2019 WGI Percussion West Power Regional

WGI West Gives Insight Into World Championship Possibilities

WGI West Gives Insight Into World Championship Possibilities

Catch up on some of the most important things to take out of the past weekend's WGI West Power Regional—penalties, Chino Hills, & more.

Mar 26, 2019 by Jeff Griffith
WGI West Gives Insight Into World Championship Possibilities
In one of the most heavily-attended and competitively-intriguing events of the WGI 2019 percussion season, nearly 70 ensembles converged on San Bernardino for the WGI West Percussion Power Regional at CSU San Bernardino.

Unlock this article, live events, and more with a subscription!

Get Started

Already a subscriber? Log In

In one of the most heavily-attended and competitively-intriguing events of the WGI 2019 percussion season, nearly 70 ensembles converged on San Bernardino for the WGI West Percussion Power Regional at CSU San Bernardino.

Storylines are everywhere in this event, but here are some of the key takeaways to get ready for when these West Coast powers make their way to Dayton in a few weeks:

PIW elites set up intriguing finals push

Okay, so here’s the short version: Pulse Percussion, Broken City and RCC all finished in the top four at last year’s finals and were separated by just a point. At this weekend’s regional—a 4.55-point penalty against Broken City aside—they made up the top three, separated by a total of about two points.

After Broken City’s penalty, Pulse earned first place in the final scores, earning a score of 93.500, while RCC took second with a 91.725. Broken City, despite being given third place with a score of 89.325, earned the event’s top raw score of 93.875.

Even still, that’s just .375 ahead of Pulse, which held the edge in music while Broken City earned top marks in both effect captions, as well as visual. As expected, these two and RCC—the defending champs, of course—brought it this weekend. 

Their fellow World Class competitors put up some impressive numbers, but there was a clear gap between the top three and the next four.

Having now been able to watch all three of these groups, as well as Rhythm X and Music City Mystique, the other two groups who finished in last year’s top five, I can say with confidence that it’s going to be an all-out brawl for medalist positions in Dayton, and that’s not even factoring in other talented groups like Matrix, Infinity, United, STRYKE, etc.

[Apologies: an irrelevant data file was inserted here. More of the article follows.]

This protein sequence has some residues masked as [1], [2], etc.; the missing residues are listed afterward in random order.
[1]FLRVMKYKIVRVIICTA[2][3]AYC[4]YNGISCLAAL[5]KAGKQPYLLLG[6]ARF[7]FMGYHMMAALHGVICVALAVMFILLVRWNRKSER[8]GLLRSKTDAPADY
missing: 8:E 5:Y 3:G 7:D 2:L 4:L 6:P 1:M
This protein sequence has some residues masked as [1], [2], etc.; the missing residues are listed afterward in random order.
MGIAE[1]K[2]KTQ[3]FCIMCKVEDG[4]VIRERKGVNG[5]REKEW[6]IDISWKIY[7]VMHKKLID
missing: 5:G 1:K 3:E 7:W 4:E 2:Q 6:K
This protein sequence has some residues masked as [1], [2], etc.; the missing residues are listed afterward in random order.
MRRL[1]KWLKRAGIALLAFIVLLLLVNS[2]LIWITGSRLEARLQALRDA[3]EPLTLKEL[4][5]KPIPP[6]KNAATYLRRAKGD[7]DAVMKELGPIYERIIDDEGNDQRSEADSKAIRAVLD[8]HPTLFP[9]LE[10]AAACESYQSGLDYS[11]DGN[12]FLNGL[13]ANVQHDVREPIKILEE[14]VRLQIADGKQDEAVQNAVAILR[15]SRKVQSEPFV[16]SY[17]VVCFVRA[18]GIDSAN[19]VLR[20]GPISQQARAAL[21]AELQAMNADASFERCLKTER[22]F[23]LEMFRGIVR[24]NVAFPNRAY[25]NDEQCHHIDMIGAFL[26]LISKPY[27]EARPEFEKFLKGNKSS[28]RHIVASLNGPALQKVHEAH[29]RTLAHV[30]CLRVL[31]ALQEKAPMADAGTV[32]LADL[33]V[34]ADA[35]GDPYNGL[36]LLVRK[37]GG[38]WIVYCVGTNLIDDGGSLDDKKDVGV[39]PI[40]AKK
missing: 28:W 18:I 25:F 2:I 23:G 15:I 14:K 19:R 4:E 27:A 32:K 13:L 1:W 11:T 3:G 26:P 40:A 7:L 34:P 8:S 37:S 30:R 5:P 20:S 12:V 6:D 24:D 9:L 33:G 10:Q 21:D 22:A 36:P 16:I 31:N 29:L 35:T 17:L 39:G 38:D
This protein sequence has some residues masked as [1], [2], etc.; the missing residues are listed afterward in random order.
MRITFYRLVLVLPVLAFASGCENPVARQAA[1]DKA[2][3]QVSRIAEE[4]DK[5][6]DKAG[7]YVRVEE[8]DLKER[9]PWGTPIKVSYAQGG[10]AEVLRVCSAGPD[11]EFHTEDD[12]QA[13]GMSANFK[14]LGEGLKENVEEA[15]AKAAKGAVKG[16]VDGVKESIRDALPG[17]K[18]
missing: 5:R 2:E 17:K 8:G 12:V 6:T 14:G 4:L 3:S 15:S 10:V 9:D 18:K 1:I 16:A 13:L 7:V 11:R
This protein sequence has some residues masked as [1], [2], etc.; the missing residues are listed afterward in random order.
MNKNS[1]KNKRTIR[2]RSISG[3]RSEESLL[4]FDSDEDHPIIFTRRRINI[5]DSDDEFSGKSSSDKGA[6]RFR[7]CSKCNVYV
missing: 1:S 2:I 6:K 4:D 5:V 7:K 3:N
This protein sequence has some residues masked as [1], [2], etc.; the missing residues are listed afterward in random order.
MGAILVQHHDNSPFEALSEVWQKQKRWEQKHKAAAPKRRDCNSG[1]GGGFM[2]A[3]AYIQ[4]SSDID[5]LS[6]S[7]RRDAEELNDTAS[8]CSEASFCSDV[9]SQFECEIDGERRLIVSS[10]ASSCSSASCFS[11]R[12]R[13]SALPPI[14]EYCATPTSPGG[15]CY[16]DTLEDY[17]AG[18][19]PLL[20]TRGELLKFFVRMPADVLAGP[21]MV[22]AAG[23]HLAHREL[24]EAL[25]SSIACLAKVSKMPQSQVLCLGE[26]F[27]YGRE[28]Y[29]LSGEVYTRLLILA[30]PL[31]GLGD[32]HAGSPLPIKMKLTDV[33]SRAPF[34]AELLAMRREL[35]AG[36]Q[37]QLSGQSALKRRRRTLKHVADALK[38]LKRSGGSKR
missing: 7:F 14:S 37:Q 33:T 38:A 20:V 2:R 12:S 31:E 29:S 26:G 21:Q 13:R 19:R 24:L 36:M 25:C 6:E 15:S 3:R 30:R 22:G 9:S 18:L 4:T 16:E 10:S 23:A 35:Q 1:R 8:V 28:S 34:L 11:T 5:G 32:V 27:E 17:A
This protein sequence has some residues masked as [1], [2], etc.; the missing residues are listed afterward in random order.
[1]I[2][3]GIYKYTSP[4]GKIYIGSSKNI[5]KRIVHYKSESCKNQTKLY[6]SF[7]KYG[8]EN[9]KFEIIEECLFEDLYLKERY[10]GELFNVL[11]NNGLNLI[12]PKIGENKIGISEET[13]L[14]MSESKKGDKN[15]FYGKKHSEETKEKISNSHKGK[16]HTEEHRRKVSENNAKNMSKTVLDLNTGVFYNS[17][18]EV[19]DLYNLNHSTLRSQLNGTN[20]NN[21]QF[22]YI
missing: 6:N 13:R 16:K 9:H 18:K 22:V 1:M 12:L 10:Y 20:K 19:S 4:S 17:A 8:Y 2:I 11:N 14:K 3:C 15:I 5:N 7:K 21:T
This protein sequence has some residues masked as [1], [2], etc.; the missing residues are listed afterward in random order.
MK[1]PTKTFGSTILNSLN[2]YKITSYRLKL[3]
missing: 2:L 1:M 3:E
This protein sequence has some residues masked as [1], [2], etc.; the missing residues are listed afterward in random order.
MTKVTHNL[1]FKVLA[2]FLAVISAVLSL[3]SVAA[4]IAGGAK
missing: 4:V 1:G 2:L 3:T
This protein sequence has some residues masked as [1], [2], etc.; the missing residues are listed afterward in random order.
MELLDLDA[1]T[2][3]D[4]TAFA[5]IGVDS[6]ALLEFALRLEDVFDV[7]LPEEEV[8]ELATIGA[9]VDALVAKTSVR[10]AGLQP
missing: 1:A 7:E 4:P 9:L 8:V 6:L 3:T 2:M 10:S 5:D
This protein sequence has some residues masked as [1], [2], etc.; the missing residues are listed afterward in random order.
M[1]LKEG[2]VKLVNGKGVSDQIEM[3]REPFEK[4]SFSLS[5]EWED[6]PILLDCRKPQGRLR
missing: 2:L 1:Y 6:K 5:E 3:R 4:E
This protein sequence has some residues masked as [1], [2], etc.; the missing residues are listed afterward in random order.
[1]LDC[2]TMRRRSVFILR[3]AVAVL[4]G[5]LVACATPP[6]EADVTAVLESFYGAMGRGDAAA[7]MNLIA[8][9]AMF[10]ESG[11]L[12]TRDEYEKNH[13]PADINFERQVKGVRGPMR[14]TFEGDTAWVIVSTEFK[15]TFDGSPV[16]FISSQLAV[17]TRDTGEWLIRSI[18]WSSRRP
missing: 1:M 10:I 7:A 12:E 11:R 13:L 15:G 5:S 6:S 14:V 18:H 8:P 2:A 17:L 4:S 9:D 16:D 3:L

Chino Hills continues reign over Scholastic World

Last year, Chino Hills’ dominance of PSW competition—manifested in the form of five gold medals in the last six years—grew to new heights, as the group took first with a record-high score of 98.775 and a lead of about 1.6 points over the entire field.

At this weekend’s event, Chino Hills was matched back up with two of its fellow top-four finishers from last season, Arcadia and Ayala. Those two, and Darmouth, are the only groups who finished within five points or less of Chino Hills at last season’s finals.

Once again, no one really came close. And that’s saying something; I got to see all of these PSW groups this weekend, and they’re all quite good.

Even still, the gap was noticeable in the final scores. Chino Hills opened up a lead of 1.35 in Saturday’s prelims, before pushing its advantage to 1.675 in Sunday’s finals. The only caption Chino Hills really lacked in was visual, where it took second to Arcadia (2nd, 92.700). Ayala remained in striking distance, in third with a score of 91.675. 

El Dorado, Los Alamitos on top of deep PSO field

Okay, if watching this regional taught me anything, it’s that the West Coast has a lot of talented scholastic groups, even beyond the World Class ranks, that no one’s really going to get to see at World Championships.

The competition was especially tight in Scholastic Open, and for good reason. These groups are really good.

One of the many PSO ensembles that won’t be making the trip to Dayton, El Dorado, took first with a score of 91.725. Los Alamitos—one of the few that will head to Dayton—earned second with a 91.000.

Arcadia, another one of the PSO groups that will compete at the World Championships, took 7th with an 86.0125, having entered the weekend as the only returning Scholastic Open finalist competing in San Bernardino.

With that in mind, it’ll be interesting to see how the likes of Arcadia and Los Alamitos fare next month in Ohio as they look to represent the Golden State’s Open Class contingent.